The Undateables, Channel 4, Episode 1: awkard, interesting, thought-provoking TV


No, this blog is not becoming a TV-only-deal. Don’t worry, keep coming back and you won’t find me discussing a conspiracy storyline surrounding the tragic death of Heather in Eastenders (Hev! And actually she was murdered and it was terrible, so don’t say Eastenders is crap and it’s a waste of time), or a terrorist-transexual plot which threatens to blow Coronation Street’s already hopelessly volatile world apart (these are things you’re probably not familiar with if you live outside the UK, I guess. And if you are, surely there are better uses for illegal technology capable of stealing hundreds of channels? Just a thought).

It’s just that usually, TV shows are a let-down, and when it came to epidsode 1 of The Undateables — a show which, as suggested in the previous blog post to this, had caused lots of controversy in the media — it certainly wasn’t; at least, in my opinion. In fact, I’d go as far as to say it was and is essential viewing. Ah, the beauty of having your own blog where you can say whatever you like, un-edited…

Usually, before I post a review of a TV show, film or whatever, I’ll check out a few other reviews first and see what the general consensus is. I imagine you’re probably now thinking this is so I can cheat and gather some much needed information, shame on you, or so that I don’t need to take the precious time to form my own opinion; why not just steal someone else’s instead? And you’d be right, although not about the not-forming-my-own-opinion part, which I find is one of the best things about being a human being. The point is, I usually check out other reviews because I forget names and things quickly, and besides that, it’s always worth checking out the general consensus. Firstly, it throws more ideas in my face which I can then mull over along with my initial thoughts, and secondly, it really helps if I fell asleep while watching the show and failed to get any idea of what the hell it was actually about. As I’m sure readers who have a fond memory of stealing the answers from fellow students’ exams papers at school will know, you can never have too much information (note: even if it very much sounds like it, does not condone stealing, even though Chris once saw a documentary on pick-pocketing and it genuinely is a fine art).

This time, however, things are different: I haven’t looked at any reviews yet; no websites, no other opinions. Which means this could go one of three ways: 1) I’ll be wildly out-of-tune with the rest of the world’s thoughts, not that I give a monkey’s 2) I’ll be in-tune and this review will contain the same boring crap as every other, or 3) The Undateables never really existed and is actually an ingenious figment of my imagination, formed from a powerful intake of TV over the years and a want for more shows which tackle issues like this. Let’s hope it’s one of the first two.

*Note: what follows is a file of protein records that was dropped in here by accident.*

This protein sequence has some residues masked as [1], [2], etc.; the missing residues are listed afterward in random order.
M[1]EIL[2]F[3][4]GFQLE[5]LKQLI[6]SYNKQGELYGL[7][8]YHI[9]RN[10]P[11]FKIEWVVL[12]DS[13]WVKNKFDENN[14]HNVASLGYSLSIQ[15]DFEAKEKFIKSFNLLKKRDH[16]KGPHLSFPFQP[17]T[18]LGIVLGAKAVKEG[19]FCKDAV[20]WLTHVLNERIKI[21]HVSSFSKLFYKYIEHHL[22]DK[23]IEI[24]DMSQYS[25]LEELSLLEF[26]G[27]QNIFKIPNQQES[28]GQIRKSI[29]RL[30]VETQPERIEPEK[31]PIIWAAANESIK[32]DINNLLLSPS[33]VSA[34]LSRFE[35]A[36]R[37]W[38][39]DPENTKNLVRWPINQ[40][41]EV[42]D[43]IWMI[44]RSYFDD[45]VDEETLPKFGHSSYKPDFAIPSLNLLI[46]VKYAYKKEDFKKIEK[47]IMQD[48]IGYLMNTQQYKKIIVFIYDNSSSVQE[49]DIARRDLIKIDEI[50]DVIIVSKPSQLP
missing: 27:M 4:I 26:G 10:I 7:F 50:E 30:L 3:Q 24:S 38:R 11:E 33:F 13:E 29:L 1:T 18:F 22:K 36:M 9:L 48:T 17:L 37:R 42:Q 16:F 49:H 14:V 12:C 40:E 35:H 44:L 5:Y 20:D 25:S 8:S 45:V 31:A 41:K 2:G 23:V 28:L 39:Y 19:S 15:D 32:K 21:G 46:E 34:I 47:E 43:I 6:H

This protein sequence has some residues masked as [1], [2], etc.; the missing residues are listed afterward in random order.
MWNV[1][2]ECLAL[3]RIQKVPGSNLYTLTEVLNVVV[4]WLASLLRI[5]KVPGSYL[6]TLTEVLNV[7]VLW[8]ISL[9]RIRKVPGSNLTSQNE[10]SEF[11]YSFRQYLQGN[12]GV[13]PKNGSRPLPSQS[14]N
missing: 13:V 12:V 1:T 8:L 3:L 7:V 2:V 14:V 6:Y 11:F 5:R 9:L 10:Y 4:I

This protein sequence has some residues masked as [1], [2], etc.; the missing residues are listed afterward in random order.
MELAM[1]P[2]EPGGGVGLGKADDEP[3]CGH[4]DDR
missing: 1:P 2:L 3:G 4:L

Onto this episode 1, then, which followed the perils and delights — yes, there were a few — of the dating experience for three unique individuals: Luke is a 23-year-old stand-up comedian from Merseyside — he has Tourettes and an involuntary tick which makes him uncontrollably shout things like “filthy slag!” or “Dirty whore!” Always with exclamation marks, that’s not just me adding them. And then we move swiftly on to Penny, 23, whos brittle-bones disease — it’s a genetic disorder — and penchant for dangerous, high-flying trapeze antics must have threatened to bring the entire building at Channel 4 to simultaneous viewing-figures climax. Lastly, the show’s rich diversity was finished off nicely with Richard, a 37-year-old Aspergers sufferer and self-professed amateur radio enthusiast who you’d have to have the patience of a genuine saint to eat an entire dinner with. And by amateur radio enthusiast I do mean massive geek with CB Radio obsession. As far as I’m aware, you’re still allowed to have a disability and be a geek, right? Maybe that’s just me.

With such a collection of individuals on one show — each in the series will follow 3 people — it’s not surprising that a few hundred-thousand people were up in arms about exploitation, ranting and raving like a collective imagining of Harry Enfield’s Kevin The Teenager (if you’re too young or foreign, Google it) . The name really didn’t help; many said it only added further weight to the (alleged) belief of many that disabled people are un-date-able. I say what a load of old bollocks. If all the episodes continue in the same vein as this one, then all that Channel 4 are guilty of is a bit of sensationalism.